When an Auckland family moved to Nelson, their new building project seemed doomed from the start but they refused to give up.
A chance to build their dream home prompted Laura Southward and her husband Tem to move from Auckland to Nelson.
"We've owned a few houses in Auckland and Nelson but always wanted to build a new house as we have fairly similar design tastes and work well together," says Southward.
However, they could have chosen a better time to build a home for themselves and their two daughters, Xanthe, now 4, and Lillian, 2.
"We'd just moved down from Auckland, we had a 2-year-old and a newborn, and Tem was starting his own business," says Southward. "But the section was too good to pass up and we're often accused of not doing things by halves."
What they wanted from their new home was fairly straightforward: a single-storey, easily accessible home, with plenty of glazing to take advantage of the northeast facing aspect, and as many eco features as they could squeeze in, including solar panels and passive ventilation/heating.
But when their chosen builder went bust on the eve of the build they decided to start again with a new architect and builder, and had the site re-excavated.
"It was fairly stressful, but we ended up with a design we liked better, a second builder who was fantastic and a house that really works for us."
With a desire to use natural materials where they could, the couple opted for a solid oak kitchen with stainless-steel and eucalyptus benchtops. "We wanted something that was easy to clean but we also love wood and the eucalyptus is a hardwood that's sustainably forested."
The snug tucked between the kitchen and Tem's home office doubles as a guest bedroom and has a macrocarpa bookcase and window seat.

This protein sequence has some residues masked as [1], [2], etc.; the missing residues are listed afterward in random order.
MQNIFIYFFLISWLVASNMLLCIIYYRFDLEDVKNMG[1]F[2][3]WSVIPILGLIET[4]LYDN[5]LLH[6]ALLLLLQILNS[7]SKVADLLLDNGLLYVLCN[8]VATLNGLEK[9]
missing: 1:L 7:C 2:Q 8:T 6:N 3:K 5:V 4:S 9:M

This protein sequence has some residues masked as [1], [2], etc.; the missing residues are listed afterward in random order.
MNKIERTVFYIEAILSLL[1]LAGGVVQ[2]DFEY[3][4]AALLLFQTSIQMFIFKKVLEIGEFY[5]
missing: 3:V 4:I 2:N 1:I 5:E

Southward admits to being "obsessed" with lighting and worked with a lighting designer to come up with lights that would suit different spaces in the house and provide some "wow" factor. The fitting in the living room came from an antique store in Christchurch that she found on the internet.
"Not long after buying it, the first earthquake struck and the owners emailed to say that pretty much everything had been destroyed - except for this light," she says.
But the feature that really attracts attention is the eucalyptus-framed living wall in the kitchen, which has been incorporated into the rear of the island bench and features numerous indoor plants.
"I really wanted a living wall somewhere in the house and looked at a range of options before I found an American solution called Woolly Pocket," says Southward. "There were some anxious moments when I thought they would be too pink, but they reflect the wood perfectly and I've been surprised how easy it is to look after."
Fabric of life: A quilt that hangs in the master bedroom was made for the Southwards' wedding. "We asked our guests to bring a piece of fabric that they liked or had special meaning for them.
My stepmother and Tem's grandmother sewed them into a quilt," says Southward.
Mad humour: The "padded cell" wallpaper in the office often draws comments. "Tem works from home and occasionally makes video calls," says Southward. "He's been asked if he's calling from a padded cell."
Changing hues: A neutral palette in the living areas provides the perfect backdrop for the couple's art collection but the kitchen and girls' bedrooms feature pink, reds, blues and greens.
Leanne Moore is the editor of Your Home & Garden. For more pictures of this home see the latest issue of Your Home & Garden, on sale now.